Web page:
Director Marc Webb took on a daunting task by agreeing to take the reins of a Spider-man reboot so close to the previous three highly successful films. Webb previously directed 500 Days of Summer, a romantic comedy that many liked, but I didn’t. Sony has a similar disease to many Hollywood studios; they don’t take these franchises seriously. Webb had some success with 500 Days of Summer so the studio decided to throw him a bone by allowing him to direct an action movie film with an iconic character that would definitely bring in some bucks even if the movie ends up being a disaster. Sony previously destroyed what could have been an amazing franchise with Fantastic Four by putting it in the hands of Tim Story, another director of comedy that had moderate success with a previous film.
Marvel and Disney have proven that these comic book franchises should be taken seriously and they can both tell compelling stories and be summer action tent pole films. Warner Brothers and DC have claimed to finally understand that with their success in the Batman franchise and failures with Green Lantern and Superman. So, Marc Webb does a few things right with this film and so many things wrong. The first thing that’s right about the film is the casting. Andrew Garfield and Emma Stone do solid jobs of bringing their characters to life in spite of a script that needed at least one more pass. Dennis Leary also shines in what could have been a near invisible role in the film. Now with that said, Garfield and Stone do not look high school ages. They both look every bit of their mid-20’s.
The biggest mistake of the film may be out of Webb’s control, although he could have chosen not to do the film. That mistake is to waste what’s sure to be a planned trilogy with another retelling of the origin. Most of the films running time is spent retelling how Peter Parker became Spider-man. Everyone, EVERYONE, knows how Peter Parker became Spider-man by now. The writers did attempt to tell a slightly different version of the origin and they of course controversially left the organic web shooters behind in favor of the classic mechanical ones from the comics. Some of the new additions to the origin are quite dramatic but overall it just felt like a rerun. The origin story changes could have been made without retelling everything from scratch. Parker’s parents never played a role in the original franchise so this film brings them in with a little mystery to boot. The problem is that all of this mystery is just that, mystery. There’s no resolution to their story at all. It ends up being just a tease for what will surely be more installments in the new film franchise. These films each have to stand completely on their own and find interesting ways to tie together in order to be successful. The Marvel/Disney super hero films handled these connections with true finesse, although some would argue Iron Man two was a little bit of a hiccup.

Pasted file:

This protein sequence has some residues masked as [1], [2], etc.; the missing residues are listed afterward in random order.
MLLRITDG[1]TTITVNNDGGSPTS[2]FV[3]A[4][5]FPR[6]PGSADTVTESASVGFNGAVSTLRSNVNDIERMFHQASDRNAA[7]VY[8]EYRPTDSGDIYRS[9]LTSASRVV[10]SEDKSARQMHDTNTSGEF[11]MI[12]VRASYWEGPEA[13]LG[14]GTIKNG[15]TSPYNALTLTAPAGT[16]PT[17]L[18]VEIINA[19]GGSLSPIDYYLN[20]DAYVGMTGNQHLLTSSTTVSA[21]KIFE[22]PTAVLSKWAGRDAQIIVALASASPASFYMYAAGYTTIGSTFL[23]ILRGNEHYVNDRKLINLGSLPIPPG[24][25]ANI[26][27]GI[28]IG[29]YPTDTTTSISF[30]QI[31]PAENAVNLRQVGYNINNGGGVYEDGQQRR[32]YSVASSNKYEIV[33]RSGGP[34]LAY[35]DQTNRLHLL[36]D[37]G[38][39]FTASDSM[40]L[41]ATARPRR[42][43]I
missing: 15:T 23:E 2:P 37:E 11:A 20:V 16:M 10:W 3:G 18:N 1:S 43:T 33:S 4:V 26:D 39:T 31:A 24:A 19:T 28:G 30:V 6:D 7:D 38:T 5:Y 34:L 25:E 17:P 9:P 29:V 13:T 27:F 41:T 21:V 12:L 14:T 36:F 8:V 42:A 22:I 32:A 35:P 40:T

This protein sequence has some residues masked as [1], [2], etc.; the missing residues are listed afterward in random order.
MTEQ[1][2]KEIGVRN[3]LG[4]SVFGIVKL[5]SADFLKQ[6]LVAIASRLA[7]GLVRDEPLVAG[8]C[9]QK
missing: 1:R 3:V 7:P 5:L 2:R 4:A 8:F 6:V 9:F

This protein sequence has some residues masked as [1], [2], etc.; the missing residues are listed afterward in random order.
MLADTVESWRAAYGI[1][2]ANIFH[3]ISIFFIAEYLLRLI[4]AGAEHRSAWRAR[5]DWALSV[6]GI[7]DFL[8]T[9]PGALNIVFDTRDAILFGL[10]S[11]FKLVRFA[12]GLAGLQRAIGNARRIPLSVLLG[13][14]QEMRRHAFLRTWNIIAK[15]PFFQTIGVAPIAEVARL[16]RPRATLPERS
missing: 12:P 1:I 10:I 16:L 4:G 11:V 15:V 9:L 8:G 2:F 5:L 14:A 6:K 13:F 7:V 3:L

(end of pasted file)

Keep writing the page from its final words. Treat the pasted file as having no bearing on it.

The Lizard, the villain of the film has a plot that almost perfectly mirrors that of the Joker in Tim Burton’s 80’s Batman film that you might think it laughable. The ultimate solution to said problem involves Gwen Stacey knowing more than she should and the solution also being dumbly simple. A few years ago you could have just chalked this up to simple fun comic book writing but movies like The Dark Knight and Iron Man have taken the level of expectation for comic book films up several notches. At the same time though, if the action and energy of the film were solid enough these issues would not have mattered. The action just didn’t ring through as exciting as it should have been. Webb chose to utilize actual stuntmen and practical fx as much as he could and that’s a great thing except that all of the practical stuff made some poor CGI stand out too much.
Finally there are some character moments that are just insultingly bad. This paragraph gets into some mega spoilery territory so you may wanna just skip this one if you haven’t seen the film yet. At the end of the film Peter and Emma can’t be together for a reason that’s really only been said to Peter. Gwen shows up at Peter’s house crying and flush faced. He rejects her and she walks away but just before she gets off the sidewalk she turns and basically recites the reason they can’t be together to him. This knowing of her character totally crushes what started as a successfully dramatic scene. The destruction of one scene ends up being simply for the purpose of a stupid joke at the very end of the film too. Now as she leaves Aunt May appears and says to Peter “What a pretty girl. Did you ask her out?” Now if she could see that the girl was pretty surely she could see that she was crying and extremely upset. Like I said insultingly bad.
The action scenes that work, really work, and Garfield is able to become the wise cracking Spider-man from the books that many fans have been hoping for. Some of the uses of his webbing are more in line with classic Spidey moves and that’s a lot of fun too. Spider-man is one of my favorite characters in comics, always has been, but I’m not so locked to the character that I can’t except some changes for film. For example I still think Spider-man 2 is the best representation of the character on film and that version of the wall crawler is still different than the comics. I just need a great, or dare I say it, amazing Spider-man film and this one isn’t it. The script needed a second pass and the action needed a more experienced director to make them exciting. This flick isn’t all bad though. There are many great Peter Parker moments and some solid Spider-man one’s too. The Amazing Spider-man ends up just being a good not great film that I liked but didn’t love.